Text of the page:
Friday, October 10, 2014

Raising the floor: Educating workers

The education of workers

A frequent argument against raising the minimum wage is that those working minimum wage jobs are for those with less education. If these workers were willing to educate themselves, they would find better jobs.  The CBO projects that 58% of all workers without a high school diploma will be low-wage workers (earning less than $11.50/hour in 2016), 30% of all workers with a high school diploma/some college will be low-wage workers, and 7% of workers who earned a bachelor’s degree will be low-wage workers.  Perhaps they have a point.  That is, if you forget that 87% of workers aged 16 to 19 will be low-wage workers and that 12% of low wage workers are under 20.  You know most of those years are spent GOING TO HIGH SCHOOL. You can’t have it both ways; you can’t claim that the vast majority of low-wage workers are young and then say they are also uneducated.
Projecting out to 2016 with the CBO, 70% of low-wage workers have a high school diploma and/or some college and 10% of low-wage workers have a Bachelor’s degree. That leaves about 20% of low-wage workers who have not graduated high school.  That doesn’t leave many uneducated people out there working low-wage (less than $11.50/hour) jobs  who are not younger than 20.  Knowing that, is it possible that raising the minimum wage could help educate these workers?

This is a crazy thought but college is significantly expensive and can be out of reach for those workers who are earning minimum wage.  College is significantly more expensive than in any time in history.  The National Center for Education Statistics (NCES) houses education statistics since 1969 including the price of tuition until the 2011-2012 school year.  For a public four-year institution, the tuition was an average of $7,701.  For someone making the exact federal minimum wage ($7.25/hour) and working 40 hours per week, this tuition would be over 50% of their total income (even if you don’t include any taxes).  Since low-wage workers on average earn half of their family’s income, that’s unfeasible, without taking significant student loans.  Even at California’s current minimum wage ($9/hour), a four year public university would take up 41% of the worker’s income which is still a significant amount of income.  If the worker wants to go to a trade school or a two year college, a public two-year college costs on average $2.647.  How can we compare this against the number of years?  The next table compares how many hours one would have to work at the minimum wage to cover a year of tuition at a four year public university using in-state tuition. The first column is the year followed by the wage, the tuition in its non-inflation adjusted dollars and finally the number of hours it would take at this wage to pay for the tuition.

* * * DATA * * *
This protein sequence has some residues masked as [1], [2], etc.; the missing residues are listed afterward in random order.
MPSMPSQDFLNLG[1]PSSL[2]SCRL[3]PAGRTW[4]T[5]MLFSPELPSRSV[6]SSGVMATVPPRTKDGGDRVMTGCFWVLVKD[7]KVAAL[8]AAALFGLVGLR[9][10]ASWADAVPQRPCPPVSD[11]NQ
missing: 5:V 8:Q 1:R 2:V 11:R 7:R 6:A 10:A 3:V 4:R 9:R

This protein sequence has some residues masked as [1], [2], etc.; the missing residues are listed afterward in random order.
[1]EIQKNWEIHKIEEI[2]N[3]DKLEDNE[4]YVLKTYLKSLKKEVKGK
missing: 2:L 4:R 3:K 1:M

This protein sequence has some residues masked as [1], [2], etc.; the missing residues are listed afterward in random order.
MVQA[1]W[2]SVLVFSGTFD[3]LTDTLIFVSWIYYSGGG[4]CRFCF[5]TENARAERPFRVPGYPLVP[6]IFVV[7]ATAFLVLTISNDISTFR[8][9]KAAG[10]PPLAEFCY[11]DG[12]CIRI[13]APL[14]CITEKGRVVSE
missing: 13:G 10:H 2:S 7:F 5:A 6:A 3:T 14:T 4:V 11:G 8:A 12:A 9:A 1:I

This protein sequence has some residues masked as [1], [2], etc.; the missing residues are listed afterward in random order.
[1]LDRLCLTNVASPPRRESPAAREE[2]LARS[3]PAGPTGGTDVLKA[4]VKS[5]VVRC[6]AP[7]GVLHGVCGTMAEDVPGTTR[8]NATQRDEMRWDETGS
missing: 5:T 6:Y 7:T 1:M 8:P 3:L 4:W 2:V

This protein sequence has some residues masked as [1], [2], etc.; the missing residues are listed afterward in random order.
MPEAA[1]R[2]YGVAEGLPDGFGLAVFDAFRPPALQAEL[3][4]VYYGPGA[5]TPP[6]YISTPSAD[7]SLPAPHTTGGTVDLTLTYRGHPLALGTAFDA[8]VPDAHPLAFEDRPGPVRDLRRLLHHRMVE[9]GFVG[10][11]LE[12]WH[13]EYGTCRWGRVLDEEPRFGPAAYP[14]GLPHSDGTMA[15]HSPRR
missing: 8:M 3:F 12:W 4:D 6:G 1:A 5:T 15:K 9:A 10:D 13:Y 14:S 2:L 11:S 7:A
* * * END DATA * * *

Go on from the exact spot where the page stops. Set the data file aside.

Year
Wage
Tuition ($)
Hours
1969
1.6
358
223.75
1970
1.6
394
246.25
1971
1.6
428
267.5
1972
1.6
503
314.375
1973
1.6
514
321.25
1974
2
512
256
1975
2.1
542
258.0952
1976
2.3
617
268.2609
1977
2.3
655
284.7826
1978
2.65
688
259.6226
1979
2.9
738
254.4828
1980
3.1
804
259.3548
1981
3.35
909
271.3433
1982
3.35
1031
307.7612
1983
3.35
1148
342.6866
1984
3.35
1228
366.5672
1985
3.35
1318
393.4328
1986
3.35
1414
422.0896
1987
3.35
1537
458.806
1988
3.35
1646
491.3433
1989
3.35
1780
531.3433
1990
3.8
1888
496.8421
1991
4.25
2117
498.1176
1992
4.25
2349
552.7059
1993
4.25
2537
596.9412
1994
4.25
2681
630.8235
1995
4.25
2848
670.1176
1996
4.75
2987
628.8421
1997
5.15
3110
603.8835
1998
5.15
3229
626.9903
1999
5.15
3349
650.2913
2000
5.15